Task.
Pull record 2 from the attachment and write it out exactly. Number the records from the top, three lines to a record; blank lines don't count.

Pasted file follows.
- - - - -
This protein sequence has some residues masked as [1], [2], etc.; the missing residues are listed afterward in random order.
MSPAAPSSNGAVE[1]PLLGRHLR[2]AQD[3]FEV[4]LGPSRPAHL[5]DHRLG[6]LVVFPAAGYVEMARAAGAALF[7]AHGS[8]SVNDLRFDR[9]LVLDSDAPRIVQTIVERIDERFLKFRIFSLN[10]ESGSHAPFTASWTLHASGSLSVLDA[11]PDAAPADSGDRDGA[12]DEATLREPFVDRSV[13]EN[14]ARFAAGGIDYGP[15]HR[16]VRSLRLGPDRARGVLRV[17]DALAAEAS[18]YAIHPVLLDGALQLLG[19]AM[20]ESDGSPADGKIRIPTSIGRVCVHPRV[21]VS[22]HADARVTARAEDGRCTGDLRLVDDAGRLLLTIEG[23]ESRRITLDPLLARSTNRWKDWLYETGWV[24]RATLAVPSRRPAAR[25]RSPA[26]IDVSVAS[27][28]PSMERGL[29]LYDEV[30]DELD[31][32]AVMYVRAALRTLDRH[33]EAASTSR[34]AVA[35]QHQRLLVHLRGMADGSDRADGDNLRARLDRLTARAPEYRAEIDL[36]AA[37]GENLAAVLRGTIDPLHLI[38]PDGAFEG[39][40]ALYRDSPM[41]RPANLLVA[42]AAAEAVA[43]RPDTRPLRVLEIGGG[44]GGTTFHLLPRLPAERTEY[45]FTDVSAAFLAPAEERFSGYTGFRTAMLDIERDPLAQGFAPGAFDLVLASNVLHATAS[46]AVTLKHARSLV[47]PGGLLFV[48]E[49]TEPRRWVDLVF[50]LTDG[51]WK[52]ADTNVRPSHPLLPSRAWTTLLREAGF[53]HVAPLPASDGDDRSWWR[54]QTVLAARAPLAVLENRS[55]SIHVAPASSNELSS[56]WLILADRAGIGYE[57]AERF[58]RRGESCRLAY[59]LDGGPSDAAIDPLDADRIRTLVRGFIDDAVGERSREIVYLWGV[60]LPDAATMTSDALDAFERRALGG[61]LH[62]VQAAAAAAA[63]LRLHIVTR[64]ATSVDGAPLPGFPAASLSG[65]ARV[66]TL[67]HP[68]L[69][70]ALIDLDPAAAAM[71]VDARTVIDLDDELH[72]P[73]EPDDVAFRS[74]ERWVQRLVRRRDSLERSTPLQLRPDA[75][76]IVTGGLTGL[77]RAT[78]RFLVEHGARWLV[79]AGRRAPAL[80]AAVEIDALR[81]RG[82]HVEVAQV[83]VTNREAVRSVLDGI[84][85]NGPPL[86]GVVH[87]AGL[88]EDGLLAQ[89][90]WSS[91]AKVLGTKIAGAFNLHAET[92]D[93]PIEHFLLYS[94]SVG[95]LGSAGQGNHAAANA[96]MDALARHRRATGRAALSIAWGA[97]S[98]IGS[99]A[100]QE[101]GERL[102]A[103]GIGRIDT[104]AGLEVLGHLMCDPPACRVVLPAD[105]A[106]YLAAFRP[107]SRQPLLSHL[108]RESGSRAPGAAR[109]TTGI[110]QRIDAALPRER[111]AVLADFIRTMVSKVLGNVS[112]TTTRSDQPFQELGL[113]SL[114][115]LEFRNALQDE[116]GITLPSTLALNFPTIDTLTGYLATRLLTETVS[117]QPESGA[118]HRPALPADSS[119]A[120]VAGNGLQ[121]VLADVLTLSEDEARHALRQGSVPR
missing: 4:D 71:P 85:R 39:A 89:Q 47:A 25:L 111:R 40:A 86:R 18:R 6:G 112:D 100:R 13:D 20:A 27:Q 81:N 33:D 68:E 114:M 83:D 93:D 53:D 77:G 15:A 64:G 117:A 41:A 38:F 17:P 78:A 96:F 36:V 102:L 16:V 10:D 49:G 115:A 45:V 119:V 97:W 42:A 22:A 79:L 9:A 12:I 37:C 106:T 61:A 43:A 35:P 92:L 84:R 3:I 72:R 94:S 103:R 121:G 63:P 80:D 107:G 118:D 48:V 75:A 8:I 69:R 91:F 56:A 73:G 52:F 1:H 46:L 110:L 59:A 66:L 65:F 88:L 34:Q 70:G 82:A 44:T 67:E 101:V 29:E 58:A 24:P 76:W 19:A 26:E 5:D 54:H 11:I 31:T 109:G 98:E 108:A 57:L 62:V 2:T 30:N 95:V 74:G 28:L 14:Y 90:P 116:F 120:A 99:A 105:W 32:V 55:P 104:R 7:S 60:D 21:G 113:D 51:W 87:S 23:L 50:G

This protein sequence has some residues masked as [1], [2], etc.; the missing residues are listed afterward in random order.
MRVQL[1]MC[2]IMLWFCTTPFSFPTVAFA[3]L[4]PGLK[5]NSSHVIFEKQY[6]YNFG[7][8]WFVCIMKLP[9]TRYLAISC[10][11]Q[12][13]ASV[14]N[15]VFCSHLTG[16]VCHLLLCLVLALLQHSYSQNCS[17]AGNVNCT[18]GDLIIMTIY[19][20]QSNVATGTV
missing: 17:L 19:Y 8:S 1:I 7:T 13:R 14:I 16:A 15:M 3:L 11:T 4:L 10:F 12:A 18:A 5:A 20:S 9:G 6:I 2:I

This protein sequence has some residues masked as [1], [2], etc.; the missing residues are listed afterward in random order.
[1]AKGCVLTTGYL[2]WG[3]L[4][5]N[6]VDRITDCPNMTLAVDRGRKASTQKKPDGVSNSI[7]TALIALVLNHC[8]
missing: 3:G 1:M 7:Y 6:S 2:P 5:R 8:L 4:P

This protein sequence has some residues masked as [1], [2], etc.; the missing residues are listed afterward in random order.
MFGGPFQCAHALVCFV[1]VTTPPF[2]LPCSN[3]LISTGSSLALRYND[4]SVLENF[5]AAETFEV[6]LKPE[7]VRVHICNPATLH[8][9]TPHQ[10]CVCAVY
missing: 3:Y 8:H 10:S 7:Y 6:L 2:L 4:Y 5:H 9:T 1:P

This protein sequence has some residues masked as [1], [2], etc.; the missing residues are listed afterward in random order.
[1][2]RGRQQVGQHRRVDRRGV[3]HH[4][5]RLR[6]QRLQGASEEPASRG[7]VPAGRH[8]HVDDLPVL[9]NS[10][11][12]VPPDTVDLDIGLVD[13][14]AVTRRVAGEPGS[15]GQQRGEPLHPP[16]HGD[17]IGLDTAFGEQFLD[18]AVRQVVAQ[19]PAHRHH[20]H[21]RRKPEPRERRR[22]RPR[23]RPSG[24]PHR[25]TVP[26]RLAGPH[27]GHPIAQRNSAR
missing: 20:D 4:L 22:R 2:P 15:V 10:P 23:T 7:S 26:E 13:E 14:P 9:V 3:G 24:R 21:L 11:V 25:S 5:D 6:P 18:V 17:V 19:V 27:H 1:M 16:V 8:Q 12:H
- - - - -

This protein sequence has some residues masked as [1], [2], etc.; the missing residues are listed afterward in random order.
MRVQL[1]MC[2]IMLWFCTTPFSFPTVAFA[3]L[4]PGLK[5]NSSHVIFEKQY[6]YNFG[7][8]WFVCIMKLP[9]TRYLAISC[10][11]Q[12][13]ASV[14]N[15]VFCSHLTG[16]VCHLLLCLVLALLQHSYSQNCS[17]AGNVNCT[18]GDLIIMTIY[19][20]QSNVATGTV
missing: 17:L 19:Y 8:S 1:I 7:T 13:R 14:I 16:A 15:M 3:L 11:T 4:L 10:F 12:A 18:A 5:A 20:S 9:G 6:I 2:I